The other day I was out flying with my instructor reviewing soft field procedures. We were doing circuits on runway 25, and on the turn from the downwind to base leg of the circuit, we were hit with strong turbulence every time. The leg goes close to the river so we assumed it was something to do with that. It was a bit much for me and I lost my concentration, so I kept coming in too high and fast. After a few we landed and the controller immediately announced a runway change to runway 16. I decided that I still wanted to try it, given that the circuits we did on 25 weren’t really that great.
After takeoff from runway 16 the turbulence hit us again only a few hundred feet AGL. I decided that it was probably best to ask for a full stop and end the lesson. The turbulence was too distracting and kept me from being able to concentrate on the maneuver. Inadvertently on the landing again, I came in too high. So my instructor told me to use a forward slip – which is something that I’ve done numerous times – but I hesitated and my mind went blank. I eventually did it, but think this is a procedure I need to practice still, particularly when I go solo.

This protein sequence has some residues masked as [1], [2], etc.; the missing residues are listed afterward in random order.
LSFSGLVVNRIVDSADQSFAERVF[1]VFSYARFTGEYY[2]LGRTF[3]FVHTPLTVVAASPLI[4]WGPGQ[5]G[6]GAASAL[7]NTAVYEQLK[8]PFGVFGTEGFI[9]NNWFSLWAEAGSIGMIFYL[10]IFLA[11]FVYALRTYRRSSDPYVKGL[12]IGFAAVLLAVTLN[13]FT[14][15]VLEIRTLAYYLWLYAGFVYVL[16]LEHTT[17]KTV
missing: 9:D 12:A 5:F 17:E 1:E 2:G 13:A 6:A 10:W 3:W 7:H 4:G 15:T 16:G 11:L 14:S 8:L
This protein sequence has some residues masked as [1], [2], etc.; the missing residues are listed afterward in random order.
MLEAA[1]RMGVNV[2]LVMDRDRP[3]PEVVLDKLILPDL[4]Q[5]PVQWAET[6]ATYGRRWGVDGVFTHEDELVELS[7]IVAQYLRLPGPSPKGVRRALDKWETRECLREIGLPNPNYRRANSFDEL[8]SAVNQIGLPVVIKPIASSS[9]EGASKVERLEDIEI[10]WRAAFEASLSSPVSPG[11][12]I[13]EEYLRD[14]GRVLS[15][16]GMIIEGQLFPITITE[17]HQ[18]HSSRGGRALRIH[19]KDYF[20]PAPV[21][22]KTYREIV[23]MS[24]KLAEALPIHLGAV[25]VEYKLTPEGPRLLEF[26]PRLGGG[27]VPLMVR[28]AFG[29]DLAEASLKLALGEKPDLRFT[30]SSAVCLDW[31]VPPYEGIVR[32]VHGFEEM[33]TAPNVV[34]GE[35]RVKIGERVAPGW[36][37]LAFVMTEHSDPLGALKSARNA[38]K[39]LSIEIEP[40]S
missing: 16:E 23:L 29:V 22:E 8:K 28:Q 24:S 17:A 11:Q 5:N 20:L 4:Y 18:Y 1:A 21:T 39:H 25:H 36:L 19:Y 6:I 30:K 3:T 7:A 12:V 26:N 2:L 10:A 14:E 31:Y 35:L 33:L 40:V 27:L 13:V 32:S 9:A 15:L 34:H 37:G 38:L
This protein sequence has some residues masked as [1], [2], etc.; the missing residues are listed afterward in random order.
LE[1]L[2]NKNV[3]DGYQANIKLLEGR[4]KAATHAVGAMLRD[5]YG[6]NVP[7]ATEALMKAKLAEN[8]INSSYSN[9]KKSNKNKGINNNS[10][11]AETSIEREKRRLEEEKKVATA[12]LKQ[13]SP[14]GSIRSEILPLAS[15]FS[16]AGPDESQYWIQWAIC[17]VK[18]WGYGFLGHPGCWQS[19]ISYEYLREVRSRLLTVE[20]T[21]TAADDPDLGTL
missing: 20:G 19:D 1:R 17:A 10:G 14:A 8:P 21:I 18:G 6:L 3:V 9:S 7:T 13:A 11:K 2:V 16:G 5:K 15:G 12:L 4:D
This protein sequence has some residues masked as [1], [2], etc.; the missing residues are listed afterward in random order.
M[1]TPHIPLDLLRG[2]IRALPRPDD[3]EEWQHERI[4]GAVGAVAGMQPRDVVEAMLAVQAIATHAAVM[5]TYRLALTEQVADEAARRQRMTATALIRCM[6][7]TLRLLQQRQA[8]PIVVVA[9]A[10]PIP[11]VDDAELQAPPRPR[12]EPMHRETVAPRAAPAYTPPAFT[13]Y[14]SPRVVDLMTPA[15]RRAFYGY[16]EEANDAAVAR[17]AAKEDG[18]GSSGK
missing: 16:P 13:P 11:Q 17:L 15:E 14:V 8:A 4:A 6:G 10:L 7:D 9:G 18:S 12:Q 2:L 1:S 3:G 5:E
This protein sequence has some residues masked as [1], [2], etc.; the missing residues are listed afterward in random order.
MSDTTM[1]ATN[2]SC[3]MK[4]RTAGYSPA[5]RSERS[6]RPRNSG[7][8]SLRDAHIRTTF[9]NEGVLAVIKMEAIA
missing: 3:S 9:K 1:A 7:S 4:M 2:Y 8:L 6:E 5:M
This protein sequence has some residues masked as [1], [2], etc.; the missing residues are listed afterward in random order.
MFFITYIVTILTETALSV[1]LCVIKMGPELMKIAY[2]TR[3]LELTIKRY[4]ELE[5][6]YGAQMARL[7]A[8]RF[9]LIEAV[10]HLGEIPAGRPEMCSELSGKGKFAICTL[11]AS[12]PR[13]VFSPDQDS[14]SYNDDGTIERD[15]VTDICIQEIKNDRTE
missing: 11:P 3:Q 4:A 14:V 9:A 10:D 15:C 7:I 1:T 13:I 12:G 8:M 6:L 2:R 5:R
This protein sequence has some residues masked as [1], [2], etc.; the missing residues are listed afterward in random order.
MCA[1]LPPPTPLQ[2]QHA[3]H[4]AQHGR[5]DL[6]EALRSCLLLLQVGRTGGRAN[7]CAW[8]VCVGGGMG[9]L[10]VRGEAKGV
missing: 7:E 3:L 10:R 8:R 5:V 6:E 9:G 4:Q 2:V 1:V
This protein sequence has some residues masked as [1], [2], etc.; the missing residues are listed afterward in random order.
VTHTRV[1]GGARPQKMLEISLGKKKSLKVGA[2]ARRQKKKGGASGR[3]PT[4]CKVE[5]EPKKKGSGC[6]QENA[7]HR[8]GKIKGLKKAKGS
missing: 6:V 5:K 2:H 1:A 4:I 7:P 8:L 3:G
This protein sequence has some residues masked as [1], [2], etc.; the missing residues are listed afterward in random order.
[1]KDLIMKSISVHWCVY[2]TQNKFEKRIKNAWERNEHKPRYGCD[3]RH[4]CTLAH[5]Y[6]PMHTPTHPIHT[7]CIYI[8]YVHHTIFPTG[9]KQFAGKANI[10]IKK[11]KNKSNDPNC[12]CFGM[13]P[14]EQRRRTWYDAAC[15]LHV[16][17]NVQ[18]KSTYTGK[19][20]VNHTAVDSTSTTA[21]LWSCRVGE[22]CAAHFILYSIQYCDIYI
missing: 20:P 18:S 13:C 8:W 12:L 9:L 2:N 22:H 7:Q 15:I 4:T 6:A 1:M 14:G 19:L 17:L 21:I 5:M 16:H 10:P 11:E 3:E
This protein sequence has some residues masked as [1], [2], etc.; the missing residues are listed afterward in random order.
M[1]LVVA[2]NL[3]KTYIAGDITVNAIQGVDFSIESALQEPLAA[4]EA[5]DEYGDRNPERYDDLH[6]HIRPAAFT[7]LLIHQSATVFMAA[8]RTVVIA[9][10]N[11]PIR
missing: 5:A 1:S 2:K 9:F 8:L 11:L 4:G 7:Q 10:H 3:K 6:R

What is a forward slip?
It is a turn that is prevented by use of rudder. The airplane moves in straight, drag inducing position that increases rate of descent and doesn’t increase airspeed – because of all the drag that is created by the airplane in that configuration. The aileron holds the bank while the opposite rudder causes the nose to point in the other direction.
To enter a forward slip, power to idle, turn the aircraft into the wind, and use opposite full rudder. The configuration feels somewhat awkward to me since the airplane is steeply banked and pointing in the other direction. Like everything in flying, it is all about practice until it feels natural!
Another thing is I REALLY need to start bringing my camera and maybe my video camera to my flights! I am always too lazy to take photos but it is great to have them particularly so I can share them here.